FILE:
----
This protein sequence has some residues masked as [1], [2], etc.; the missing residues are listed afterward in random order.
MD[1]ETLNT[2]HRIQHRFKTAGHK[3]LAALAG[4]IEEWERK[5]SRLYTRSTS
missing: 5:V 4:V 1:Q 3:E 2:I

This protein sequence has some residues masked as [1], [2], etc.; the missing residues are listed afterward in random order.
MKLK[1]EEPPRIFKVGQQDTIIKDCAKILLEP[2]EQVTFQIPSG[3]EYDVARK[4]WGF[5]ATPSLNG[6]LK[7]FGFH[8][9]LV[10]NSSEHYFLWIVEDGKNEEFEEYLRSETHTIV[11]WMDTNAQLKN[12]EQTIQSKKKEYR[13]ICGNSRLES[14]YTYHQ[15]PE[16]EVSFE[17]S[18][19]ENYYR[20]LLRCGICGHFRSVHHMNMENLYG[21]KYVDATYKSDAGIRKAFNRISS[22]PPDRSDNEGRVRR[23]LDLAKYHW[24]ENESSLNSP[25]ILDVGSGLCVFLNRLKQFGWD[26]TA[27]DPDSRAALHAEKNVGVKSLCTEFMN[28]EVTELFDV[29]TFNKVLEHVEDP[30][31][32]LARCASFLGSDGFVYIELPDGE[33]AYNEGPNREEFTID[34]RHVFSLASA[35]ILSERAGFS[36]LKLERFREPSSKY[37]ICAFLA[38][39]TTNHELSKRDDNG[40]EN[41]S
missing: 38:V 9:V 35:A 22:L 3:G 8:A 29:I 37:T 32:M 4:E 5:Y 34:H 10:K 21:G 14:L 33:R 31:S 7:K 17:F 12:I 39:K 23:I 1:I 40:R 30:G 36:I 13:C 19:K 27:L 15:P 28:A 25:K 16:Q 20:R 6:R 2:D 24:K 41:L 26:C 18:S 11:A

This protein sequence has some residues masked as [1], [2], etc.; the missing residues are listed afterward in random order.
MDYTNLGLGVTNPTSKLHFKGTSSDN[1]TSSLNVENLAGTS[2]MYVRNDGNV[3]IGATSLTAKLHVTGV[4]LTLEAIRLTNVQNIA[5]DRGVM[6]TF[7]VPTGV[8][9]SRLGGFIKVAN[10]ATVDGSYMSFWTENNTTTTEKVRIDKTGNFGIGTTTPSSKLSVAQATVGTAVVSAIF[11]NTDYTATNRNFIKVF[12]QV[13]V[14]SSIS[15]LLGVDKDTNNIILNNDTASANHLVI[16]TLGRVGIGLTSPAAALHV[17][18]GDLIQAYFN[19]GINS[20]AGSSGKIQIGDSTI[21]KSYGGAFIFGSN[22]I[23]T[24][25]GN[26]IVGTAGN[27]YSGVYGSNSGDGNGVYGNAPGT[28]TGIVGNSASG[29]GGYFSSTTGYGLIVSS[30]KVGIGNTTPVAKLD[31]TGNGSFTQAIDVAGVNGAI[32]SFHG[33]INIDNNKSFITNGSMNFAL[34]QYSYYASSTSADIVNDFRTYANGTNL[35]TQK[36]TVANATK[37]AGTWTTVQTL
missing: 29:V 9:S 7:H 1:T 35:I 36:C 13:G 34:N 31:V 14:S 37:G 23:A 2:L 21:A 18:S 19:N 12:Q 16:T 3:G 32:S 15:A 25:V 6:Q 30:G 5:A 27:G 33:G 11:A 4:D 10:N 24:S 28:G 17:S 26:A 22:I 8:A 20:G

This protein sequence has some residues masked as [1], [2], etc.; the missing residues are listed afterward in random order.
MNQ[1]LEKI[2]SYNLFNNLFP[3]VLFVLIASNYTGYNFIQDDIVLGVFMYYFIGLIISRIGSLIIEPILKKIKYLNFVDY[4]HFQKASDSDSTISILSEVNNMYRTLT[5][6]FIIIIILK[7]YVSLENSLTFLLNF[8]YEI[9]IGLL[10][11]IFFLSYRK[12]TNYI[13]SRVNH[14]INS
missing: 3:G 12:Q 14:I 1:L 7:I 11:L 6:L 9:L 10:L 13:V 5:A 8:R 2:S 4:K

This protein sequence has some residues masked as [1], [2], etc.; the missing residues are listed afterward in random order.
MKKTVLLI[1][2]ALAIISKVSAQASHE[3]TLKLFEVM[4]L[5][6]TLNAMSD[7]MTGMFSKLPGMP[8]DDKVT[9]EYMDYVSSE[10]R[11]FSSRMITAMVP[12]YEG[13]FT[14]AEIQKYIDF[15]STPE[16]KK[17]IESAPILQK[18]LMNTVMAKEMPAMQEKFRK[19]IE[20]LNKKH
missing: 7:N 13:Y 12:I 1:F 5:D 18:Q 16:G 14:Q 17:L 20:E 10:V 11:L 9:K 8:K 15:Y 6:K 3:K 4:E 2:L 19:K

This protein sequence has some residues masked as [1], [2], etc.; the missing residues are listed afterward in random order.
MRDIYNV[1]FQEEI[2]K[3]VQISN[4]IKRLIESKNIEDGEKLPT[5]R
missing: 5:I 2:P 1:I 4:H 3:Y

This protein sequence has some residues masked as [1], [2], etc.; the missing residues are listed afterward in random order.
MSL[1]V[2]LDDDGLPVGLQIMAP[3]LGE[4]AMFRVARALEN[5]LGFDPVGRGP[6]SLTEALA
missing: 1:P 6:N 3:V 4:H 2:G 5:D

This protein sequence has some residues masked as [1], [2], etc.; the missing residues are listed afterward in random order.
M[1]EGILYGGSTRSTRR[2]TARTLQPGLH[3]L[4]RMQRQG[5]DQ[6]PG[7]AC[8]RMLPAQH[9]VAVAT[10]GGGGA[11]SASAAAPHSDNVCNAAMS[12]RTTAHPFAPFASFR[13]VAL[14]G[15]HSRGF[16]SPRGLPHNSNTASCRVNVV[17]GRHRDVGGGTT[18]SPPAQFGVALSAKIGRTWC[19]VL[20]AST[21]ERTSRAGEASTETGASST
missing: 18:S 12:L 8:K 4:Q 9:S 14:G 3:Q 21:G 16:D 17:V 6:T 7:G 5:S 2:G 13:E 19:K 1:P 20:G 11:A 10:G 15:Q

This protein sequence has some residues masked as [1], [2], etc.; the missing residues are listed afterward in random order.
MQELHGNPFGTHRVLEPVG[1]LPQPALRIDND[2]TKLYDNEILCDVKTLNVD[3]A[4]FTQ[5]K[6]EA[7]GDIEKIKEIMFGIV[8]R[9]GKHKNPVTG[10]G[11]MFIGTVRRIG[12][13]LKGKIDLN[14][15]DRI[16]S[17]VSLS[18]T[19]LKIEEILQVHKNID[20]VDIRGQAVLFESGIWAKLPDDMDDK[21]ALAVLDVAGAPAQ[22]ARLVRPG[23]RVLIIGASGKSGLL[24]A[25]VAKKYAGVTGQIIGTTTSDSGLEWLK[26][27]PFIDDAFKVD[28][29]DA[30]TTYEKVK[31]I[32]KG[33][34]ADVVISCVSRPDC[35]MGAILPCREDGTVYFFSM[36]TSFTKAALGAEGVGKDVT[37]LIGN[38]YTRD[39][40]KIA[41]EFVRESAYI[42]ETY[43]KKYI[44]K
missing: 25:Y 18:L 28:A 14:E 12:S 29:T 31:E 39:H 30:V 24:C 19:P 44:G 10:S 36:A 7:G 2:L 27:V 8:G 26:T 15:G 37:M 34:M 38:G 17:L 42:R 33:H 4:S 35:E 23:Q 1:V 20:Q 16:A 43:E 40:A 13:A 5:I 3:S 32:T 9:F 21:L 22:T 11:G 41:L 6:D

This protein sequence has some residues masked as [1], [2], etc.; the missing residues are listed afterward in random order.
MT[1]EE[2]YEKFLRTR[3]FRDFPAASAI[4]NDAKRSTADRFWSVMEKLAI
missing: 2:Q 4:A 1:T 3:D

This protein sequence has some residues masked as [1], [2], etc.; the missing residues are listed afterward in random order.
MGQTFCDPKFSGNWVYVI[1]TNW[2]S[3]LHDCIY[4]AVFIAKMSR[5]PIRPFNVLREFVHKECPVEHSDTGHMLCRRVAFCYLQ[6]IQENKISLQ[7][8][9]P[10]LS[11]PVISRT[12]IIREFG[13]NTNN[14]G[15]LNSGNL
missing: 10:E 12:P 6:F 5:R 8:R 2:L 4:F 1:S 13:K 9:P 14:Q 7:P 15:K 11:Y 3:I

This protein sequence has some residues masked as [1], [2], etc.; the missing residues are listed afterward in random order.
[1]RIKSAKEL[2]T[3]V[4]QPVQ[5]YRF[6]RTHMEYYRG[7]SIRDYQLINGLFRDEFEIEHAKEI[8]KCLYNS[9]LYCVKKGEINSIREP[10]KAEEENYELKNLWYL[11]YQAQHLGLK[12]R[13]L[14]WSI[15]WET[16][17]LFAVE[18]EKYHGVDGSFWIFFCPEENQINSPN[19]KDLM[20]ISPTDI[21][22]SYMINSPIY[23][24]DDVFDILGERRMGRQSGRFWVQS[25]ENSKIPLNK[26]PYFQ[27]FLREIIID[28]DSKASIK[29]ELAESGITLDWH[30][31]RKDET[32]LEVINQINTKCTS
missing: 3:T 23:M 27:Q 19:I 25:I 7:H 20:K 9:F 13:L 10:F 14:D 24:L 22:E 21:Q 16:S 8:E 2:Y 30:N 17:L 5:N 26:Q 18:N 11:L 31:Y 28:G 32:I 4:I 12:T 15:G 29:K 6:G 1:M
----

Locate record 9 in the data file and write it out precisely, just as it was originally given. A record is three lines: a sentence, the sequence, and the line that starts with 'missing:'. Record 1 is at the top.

This protein sequence has some residues masked as [1], [2], etc.; the missing residues are listed afterward in random order.
MQELHGNPFGTHRVLEPVG[1]LPQPALRIDND[2]TKLYDNEILCDVKTLNVD[3]A[4]FTQ[5]K[6]EA[7]GDIEKIKEIMFGIV[8]R[9]GKHKNPVTG[10]G[11]MFIGTVRRIG[12][13]LKGKIDLN[14][15]DRI[16]S[17]VSLS[18]T[19]LKIEEILQVHKNID[20]VDIRGQAVLFESGIWAKLPDDMDDK[21]ALAVLDVAGAPAQ[22]ARLVRPG[23]RVLIIGASGKSGLL[24]A[25]VAKKYAGVTGQIIGTTTSDSGLEWLK[26][27]PFIDDAFKVD[28][29]DA[30]TTYEKVK[31]I[32]KG[33][34]ADVVISCVSRPDC[35]MGAILPCREDGTVYFFSM[36]TSFTKAALGAEGVGKDVT[37]LIGN[38]YTRD[39][40]KIA[41]EFVRESAYI[42]ETY[43]KKYI[44]K
missing: 25:Y 18:L 28:A 14:E 12:S 29:T 31:E 39:H 30:V 24:C 19:P 44:G 10:S 36:A 7:G 2:L 27:V 8:G 26:T 15:G 37:M 34:M 38:G 17:L 42:R 33:H 4:S 35:E 23:Q 1:V 20:Q 16:A 43:E 40:A 13:A 5:I 3:S 32:T 9:F 21:L 22:T 11:G 41:L 6:D